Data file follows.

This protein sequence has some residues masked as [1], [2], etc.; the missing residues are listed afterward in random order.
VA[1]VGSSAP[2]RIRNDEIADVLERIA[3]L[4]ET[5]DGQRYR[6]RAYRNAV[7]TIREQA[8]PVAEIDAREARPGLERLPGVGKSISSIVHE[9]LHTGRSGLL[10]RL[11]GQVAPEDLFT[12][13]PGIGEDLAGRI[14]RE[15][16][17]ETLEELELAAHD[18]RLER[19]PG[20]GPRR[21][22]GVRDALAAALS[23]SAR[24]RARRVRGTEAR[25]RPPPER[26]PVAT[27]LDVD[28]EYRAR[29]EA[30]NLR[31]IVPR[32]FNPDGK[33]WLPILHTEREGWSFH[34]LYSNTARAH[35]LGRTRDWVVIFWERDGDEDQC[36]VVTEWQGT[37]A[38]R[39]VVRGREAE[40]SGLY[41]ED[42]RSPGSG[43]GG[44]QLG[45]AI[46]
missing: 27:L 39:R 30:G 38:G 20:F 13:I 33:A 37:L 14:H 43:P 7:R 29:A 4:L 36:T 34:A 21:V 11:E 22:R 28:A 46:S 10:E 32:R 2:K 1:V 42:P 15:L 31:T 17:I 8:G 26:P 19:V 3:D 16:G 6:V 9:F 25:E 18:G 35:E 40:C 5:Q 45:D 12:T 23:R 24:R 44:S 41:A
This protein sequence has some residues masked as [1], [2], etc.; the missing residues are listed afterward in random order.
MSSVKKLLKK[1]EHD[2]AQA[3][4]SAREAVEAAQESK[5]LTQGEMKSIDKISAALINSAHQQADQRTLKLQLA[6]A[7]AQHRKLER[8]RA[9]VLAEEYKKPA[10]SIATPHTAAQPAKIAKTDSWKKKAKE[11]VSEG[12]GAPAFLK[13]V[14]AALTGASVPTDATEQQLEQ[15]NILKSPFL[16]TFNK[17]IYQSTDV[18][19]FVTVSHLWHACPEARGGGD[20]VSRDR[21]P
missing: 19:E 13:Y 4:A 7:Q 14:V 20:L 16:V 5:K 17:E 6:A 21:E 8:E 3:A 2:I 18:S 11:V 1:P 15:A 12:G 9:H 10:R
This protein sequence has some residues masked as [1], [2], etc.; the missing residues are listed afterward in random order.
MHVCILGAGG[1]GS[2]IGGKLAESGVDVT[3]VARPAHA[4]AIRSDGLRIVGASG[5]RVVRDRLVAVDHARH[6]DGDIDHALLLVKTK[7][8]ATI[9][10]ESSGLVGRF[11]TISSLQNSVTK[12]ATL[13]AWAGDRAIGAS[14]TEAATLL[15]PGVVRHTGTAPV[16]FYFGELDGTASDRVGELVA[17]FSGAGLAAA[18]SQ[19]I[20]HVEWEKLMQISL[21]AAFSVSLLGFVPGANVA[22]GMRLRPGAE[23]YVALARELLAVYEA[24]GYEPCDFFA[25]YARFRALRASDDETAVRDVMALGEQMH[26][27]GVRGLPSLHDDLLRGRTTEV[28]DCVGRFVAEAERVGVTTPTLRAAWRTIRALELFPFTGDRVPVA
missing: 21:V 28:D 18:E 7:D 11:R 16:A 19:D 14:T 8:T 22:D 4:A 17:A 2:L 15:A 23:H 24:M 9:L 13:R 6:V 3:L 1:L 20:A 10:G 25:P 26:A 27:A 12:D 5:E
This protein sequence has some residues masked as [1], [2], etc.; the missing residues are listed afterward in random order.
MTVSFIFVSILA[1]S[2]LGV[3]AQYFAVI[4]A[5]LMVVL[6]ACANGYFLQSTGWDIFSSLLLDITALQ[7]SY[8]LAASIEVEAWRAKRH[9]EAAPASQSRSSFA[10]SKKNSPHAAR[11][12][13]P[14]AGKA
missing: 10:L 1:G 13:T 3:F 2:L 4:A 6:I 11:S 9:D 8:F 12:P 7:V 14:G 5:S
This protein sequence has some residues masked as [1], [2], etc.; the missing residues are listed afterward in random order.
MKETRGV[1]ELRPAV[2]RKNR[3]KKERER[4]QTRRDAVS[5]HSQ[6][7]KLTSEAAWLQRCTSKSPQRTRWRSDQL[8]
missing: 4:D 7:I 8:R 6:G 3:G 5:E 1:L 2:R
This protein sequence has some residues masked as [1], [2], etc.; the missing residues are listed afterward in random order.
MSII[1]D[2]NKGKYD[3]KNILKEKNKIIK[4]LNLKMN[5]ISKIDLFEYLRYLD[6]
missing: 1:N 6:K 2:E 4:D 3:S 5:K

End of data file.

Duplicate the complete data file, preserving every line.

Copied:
This protein sequence has some residues masked as [1], [2], etc.; the missing residues are listed afterward in random order.
VA[1]VGSSAP[2]RIRNDEIADVLERIA[3]L[4]ET[5]DGQRYR[6]RAYRNAV[7]TIREQA[8]PVAEIDAREARPGLERLPGVGKSISSIVHE[9]LHTGRSGLL[10]RL[11]GQVAPEDLFT[12][13]PGIGEDLAGRI[14]RE[15][16][17]ETLEELELAAHD[18]RLER[19]PG[20]GPRR[21][22]GVRDALAAALS[23]SAR[24]RARRVRGTEAR[25]RPPPER[26]PVAT[27]LDVD[28]EYRAR[29]EA[30]NLR[31]IVPR[32]FNPDGK[33]WLPILHTEREGWSFH[34]LYSNTARAH[35]LGRTRDWVVIFWERDGDEDQC[36]VVTEWQGT[37]A[38]R[39]VVRGREAE[40]SGLY[41]ED[42]RSPGSG[43]GG[44]QLG[45]AI[46]
missing: 27:L 39:R 30:G 38:G 20:F 13:I 33:A 37:L 14:H 43:P 7:R 29:A 4:L 36:T 34:A 21:V 11:E 22:R 28:A 46:S 10:E 32:R 2:K 1:V 42:P 15:L 31:T 17:I 8:G 26:P 19:V 3:D 16:G 6:V 9:F 25:E 18:G 35:E 40:C 5:Q 45:D 12:T 23:R 24:R 44:S 41:A
This protein sequence has some residues masked as [1], [2], etc.; the missing residues are listed afterward in random order.
MSSVKKLLKK[1]EHD[2]AQA[3][4]SAREAVEAAQESK[5]LTQGEMKSIDKISAALINSAHQQADQRTLKLQLA[6]A[7]AQHRKLER[8]RA[9]VLAEEYKKPA[10]SIATPHTAAQPAKIAKTDSWKKKAKE[11]VSEG[12]GAPAFLK[13]V[14]AALTGASVPTDATEQQLEQ[15]NILKSPFL[16]TFNK[17]IYQSTDV[18][19]FVTVSHLWHACPEARGGGD[20]VSRDR[21]P
missing: 19:E 13:Y 4:A 7:Q 14:V 20:L 16:V 5:K 17:E 6:A 21:E 8:E 3:A 2:I 18:S 11:V 1:P 15:A 12:G 9:H 10:R
This protein sequence has some residues masked as [1], [2], etc.; the missing residues are listed afterward in random order.
MHVCILGAGG[1]GS[2]IGGKLAESGVDVT[3]VARPAHA[4]AIRSDGLRIVGASG[5]RVVRDRLVAVDHARH[6]DGDIDHALLLVKTK[7][8]ATI[9][10]ESSGLVGRF[11]TISSLQNSVTK[12]ATL[13]AWAGDRAIGAS[14]TEAATLL[15]PGVVRHTGTAPV[16]FYFGELDGTASDRVGELVA[17]FSGAGLAAA[18]SQ[19]I[20]HVEWEKLMQISL[21]AAFSVSLLGFVPGANVA[22]GMRLRPGAE[23]YVALARELLAVYEA[24]GYEPCDFFA[25]YARFRALRASDDETAVRDVMALGEQMH[26][27]GVRGLPSLHDDLLRGRTTEV[28]DCVGRFVAEAERVGVTTPTLRAAWRTIRALELFPFTGDRVPVA
missing: 21:V 28:D 18:E 7:D 11:R 16:A 19:D 14:T 8:T 22:D 4:A 17:A 2:L 15:A 23:H 24:M 9:L 13:R 6:V 3:L 1:L 20:A 10:G 25:P 26:A 27:A 12:D 5:E
This protein sequence has some residues masked as [1], [2], etc.; the missing residues are listed afterward in random order.
MTVSFIFVSILA[1]S[2]LGV[3]AQYFAVI[4]A[5]LMVVL[6]ACANGYFLQSTGWDIFSSLLLDITALQ[7]SY[8]LAASIEVEAWRAKRH[9]EAAPASQSRSSFA[10]SKKNSPHAAR[11][12][13]P[14]AGKA
missing: 10:L 1:G 13:T 3:F 2:L 4:A 6:I 11:S 9:D 8:F 12:P 7:V 14:G 5:S
This protein sequence has some residues masked as [1], [2], etc.; the missing residues are listed afterward in random order.
MKETRGV[1]ELRPAV[2]RKNR[3]KKERER[4]QTRRDAVS[5]HSQ[6][7]KLTSEAAWLQRCTSKSPQRTRWRSDQL[8]
missing: 4:D 7:I 8:R 6:G 3:G 5:E 1:L 2:R
This protein sequence has some residues masked as [1], [2], etc.; the missing residues are listed afterward in random order.
MSII[1]D[2]NKGKYD[3]KNILKEKNKIIK[4]LNLKMN[5]ISKIDLFEYLRYLD[6]
missing: 1:N 6:K 2:E 4:D 3:S 5:K